Campaigns against Smart Meters

There are a small number of campaigns against Smart Meters. Each campaign tends to focus on one particular reason to be against Smart Meters, let's look at the main reasons.

  • Radio waves: Some campaigns suggest that Smart Meters emit harmful radio waves. This could be relevant to you if you are one of the rare people who are sensitive to radio frequencies and have had to remove mobile telephones, and wireless devices from your home, otherwise there is no additional risk from Smart Meters.

  • Information Privacy: Some campaigns suggest that the data collected from Smart Meters could be used for unauthorised purposes. Most data collected will be for meter readings, a Smart meter can collect meters readings frequently, say every 30 minutes, for sending back to your energy supplier. With such frequent readings there are concerns that someone could work out when you are away from home or work out what you are doing. Firstly no one other than the supplier can see your data unless you give permission and you can ask your energy supplier to only collect meter reading data at a particular frequency. For example if you are not on a complex product and don't want to observe the pattern of your own consumption, then you can ask your supplier to only collect data on a monthly basis. Many people share much more sensitive data these days through social web sites so this seems a small concern.

  • Economic Sense: Does it make economic sense to install Smart Meters; this is a good challenge as the government's own business case is weak. The main benefit is the benefit to consumers reducing their consumption as they will have better visibility of their usage and cost position. Surveys testing the assumption have varied, many show that consumer's consumption reduces initially and then goes back up as the novelty factor of a Smart meter and In Home Display wears off. Ironically the government have also forced suppliers to offer a limited number of simple products which greatly reduces supplier's scope to use Smart Meters. One area where Smart Meters will offer customer an advantage through more flexibility is for Pre-payment products or Pay As You Go. Overall though the business case is very weak unless the government remove some of the restrictions they have put on suppliers to use all the features of Smart Meters.

Questions & Answers


Can I refuse to have a smart meter installed?
Yes. You are under no obligation to have a smart meter installed in your home. You can discuss any concerns you have about smart meters with your supplier. Many energy companies have dedicated teams to handle questions about the technology and the installation process.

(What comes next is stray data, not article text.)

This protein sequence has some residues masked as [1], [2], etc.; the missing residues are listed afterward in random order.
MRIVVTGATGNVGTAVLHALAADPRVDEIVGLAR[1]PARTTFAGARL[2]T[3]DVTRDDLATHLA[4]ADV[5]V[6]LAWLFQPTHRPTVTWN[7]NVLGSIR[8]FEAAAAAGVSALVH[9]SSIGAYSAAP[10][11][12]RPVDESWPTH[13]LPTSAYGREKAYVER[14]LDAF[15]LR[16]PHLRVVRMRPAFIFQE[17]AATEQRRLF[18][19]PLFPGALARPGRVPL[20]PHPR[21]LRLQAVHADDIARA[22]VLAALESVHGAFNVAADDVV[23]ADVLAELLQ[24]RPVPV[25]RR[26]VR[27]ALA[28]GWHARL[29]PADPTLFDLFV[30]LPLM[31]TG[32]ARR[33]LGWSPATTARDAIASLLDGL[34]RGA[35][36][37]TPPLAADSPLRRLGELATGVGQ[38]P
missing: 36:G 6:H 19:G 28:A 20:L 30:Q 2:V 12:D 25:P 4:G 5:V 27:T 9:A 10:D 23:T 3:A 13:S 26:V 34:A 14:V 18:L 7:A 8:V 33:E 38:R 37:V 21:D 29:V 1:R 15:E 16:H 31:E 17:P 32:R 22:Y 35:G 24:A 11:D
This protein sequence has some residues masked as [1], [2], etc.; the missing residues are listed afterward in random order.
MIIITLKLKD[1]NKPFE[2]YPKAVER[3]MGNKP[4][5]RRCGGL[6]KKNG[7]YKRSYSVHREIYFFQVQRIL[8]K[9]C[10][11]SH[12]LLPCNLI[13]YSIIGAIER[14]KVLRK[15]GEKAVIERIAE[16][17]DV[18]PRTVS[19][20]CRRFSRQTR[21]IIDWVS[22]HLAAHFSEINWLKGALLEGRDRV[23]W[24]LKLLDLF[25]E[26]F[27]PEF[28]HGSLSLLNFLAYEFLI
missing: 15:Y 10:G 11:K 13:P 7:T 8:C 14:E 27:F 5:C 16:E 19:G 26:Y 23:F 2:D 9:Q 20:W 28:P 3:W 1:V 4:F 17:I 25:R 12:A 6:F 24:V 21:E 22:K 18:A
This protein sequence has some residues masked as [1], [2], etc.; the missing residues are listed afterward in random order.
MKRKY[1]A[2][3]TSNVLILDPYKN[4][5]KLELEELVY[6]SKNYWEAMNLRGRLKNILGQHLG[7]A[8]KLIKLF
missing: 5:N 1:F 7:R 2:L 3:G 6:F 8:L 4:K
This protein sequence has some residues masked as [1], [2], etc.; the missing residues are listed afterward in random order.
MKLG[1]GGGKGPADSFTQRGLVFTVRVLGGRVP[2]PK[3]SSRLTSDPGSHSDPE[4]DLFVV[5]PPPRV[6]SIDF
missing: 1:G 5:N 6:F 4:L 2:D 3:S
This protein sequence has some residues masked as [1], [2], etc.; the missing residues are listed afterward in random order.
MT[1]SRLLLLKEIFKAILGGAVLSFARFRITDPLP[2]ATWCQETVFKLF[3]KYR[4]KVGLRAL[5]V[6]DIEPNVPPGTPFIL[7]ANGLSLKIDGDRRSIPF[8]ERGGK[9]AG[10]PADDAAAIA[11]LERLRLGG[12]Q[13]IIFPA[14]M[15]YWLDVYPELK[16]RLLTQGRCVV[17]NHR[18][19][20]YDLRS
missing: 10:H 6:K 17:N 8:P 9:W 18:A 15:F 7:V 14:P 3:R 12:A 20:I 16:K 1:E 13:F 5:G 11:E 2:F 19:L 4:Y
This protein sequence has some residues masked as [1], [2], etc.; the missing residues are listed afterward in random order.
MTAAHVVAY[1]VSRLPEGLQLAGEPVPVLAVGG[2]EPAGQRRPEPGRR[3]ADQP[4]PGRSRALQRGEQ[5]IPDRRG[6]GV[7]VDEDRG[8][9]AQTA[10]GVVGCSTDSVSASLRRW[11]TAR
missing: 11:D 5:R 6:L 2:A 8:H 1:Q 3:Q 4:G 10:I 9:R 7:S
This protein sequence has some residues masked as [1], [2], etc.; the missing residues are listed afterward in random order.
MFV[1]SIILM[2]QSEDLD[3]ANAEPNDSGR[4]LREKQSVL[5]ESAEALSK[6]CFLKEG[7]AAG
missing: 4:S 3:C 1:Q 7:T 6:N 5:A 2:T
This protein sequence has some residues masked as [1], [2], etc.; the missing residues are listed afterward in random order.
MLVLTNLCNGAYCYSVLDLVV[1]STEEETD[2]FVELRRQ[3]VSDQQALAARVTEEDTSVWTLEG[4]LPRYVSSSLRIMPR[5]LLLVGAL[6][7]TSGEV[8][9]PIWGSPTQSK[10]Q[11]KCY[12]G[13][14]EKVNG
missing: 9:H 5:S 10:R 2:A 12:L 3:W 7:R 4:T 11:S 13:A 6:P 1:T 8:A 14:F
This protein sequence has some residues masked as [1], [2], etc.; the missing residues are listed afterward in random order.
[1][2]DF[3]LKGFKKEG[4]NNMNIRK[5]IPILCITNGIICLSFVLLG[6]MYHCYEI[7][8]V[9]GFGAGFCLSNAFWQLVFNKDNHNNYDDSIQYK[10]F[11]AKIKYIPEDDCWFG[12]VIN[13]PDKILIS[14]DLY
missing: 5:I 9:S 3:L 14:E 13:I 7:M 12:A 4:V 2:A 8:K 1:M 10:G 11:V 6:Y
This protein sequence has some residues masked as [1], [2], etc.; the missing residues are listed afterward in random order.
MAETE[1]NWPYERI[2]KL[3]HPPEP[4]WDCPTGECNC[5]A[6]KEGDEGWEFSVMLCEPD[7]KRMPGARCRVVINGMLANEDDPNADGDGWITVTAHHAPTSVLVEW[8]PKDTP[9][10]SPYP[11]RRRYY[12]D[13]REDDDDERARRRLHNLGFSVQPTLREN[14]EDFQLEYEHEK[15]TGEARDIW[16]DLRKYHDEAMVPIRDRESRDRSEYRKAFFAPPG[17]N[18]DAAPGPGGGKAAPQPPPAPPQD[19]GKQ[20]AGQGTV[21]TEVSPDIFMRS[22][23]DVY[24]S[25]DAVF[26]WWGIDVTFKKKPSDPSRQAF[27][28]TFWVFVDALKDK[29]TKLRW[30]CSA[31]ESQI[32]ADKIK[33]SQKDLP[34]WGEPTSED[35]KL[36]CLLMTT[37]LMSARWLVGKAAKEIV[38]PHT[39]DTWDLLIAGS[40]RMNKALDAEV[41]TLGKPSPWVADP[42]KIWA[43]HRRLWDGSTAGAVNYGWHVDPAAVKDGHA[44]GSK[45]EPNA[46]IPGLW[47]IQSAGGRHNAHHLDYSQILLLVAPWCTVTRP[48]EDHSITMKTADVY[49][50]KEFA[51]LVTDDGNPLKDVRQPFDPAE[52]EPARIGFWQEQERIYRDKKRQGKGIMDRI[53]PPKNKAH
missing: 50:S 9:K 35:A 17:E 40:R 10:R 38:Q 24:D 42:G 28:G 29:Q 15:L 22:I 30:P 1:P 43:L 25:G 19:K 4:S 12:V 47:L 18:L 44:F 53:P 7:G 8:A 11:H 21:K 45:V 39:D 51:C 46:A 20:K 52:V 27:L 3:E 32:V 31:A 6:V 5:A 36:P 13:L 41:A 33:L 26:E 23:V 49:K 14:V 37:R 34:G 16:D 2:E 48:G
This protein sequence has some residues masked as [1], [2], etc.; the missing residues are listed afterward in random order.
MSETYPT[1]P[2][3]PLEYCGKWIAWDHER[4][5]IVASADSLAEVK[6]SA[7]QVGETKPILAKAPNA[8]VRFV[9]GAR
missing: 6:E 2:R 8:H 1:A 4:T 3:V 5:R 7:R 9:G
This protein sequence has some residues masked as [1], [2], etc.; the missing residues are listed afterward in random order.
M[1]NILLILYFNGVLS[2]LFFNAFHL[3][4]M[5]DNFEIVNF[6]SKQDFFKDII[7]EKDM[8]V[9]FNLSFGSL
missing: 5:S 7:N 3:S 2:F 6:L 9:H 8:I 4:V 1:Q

Are smart meters safe?
Yes. DECC (Department of Energy and Climate Change) have stated that all smart meters are subject to the same safety regulations and testing of any in-home technological devices, including baby monitors and mobile phones.

Can my supply be turned off remotely?
Smart meters have the facility to remotely disconnect and reconnect both the electricity and gas supply. However most suppliers seem to have decided it is too dangerous to remotely disconnect or reconnect, as in the case of disconnection they cannot always be sure that the customer isn't relying on a supply for serious health reasons and in the case of reconnection the customer may have left a cooker on for example.

What will energy companies do with the information they collect about my energy consumption?
Under Ofgem codes published July 2013, you can dictate how much data your energy supplier can retrieve from your smart meter and whether your supplier can share that info with third parties. You can also decide whether or not your supplier can use that information for marketing purposes.

Can I look at my energy usage on the internet?
You will be able to view your energy usage on the internet at some stage. Suppliers are all working on new systems to make this possible.

Why are smart meters controversial?
Whilst earlier conversations about smart meters focused on safety (which you can read more about in Campaigns Against), more recent criticisms have sprung from how the government and suppliers are handling the roll-out. From cost to customer communication, the plan to get a smart meter into every home by 2020 has been a bumpy ride so far. In early 2014, EDF Energy, ScottishPower and npower called for a review of the roll-out, stating the cost to customers would be £1.8 billion. This, they said, was due to the "ambitious" deadline of every household in four years and the cost of the In Home Displays. The cost is ultimately paid by customers through measures on their energy bills. Instead, suppliers proposed, customers could link up their smart meter to their smartphone or tablet to save cost. In 2013, independent research commissioned by uSwitch found that 55% of us were "in the dark" about smart meters. That meant households did not understand what smart meters did and how they could benefit them. However, later studies of those with actual smart meters in their homes enjoyed more accurate billing and were more satisfied with their providers.

How much will a smart meter cost me?
Your supplier will install your smart meter for free under the national upgrade programme set to begin in 2015. All households currently pay for the cost of their meters and required maintenance as part of their energy bills, this will be the same with smart meters. The overall cost is estimated to be £11 billion, however the estimated savings are expected to be £17 billion. So even after the investment of installing smart meters for everyone, there should be a national saving of £6 billion by 2030.

How much is this all costing?
The total cost is estimated to be £11 billion, however the estimated savings are expected to be £17 billion. So even after the investment of installing smart meters for everyone, there should be a national saving of £6 billion by 2030.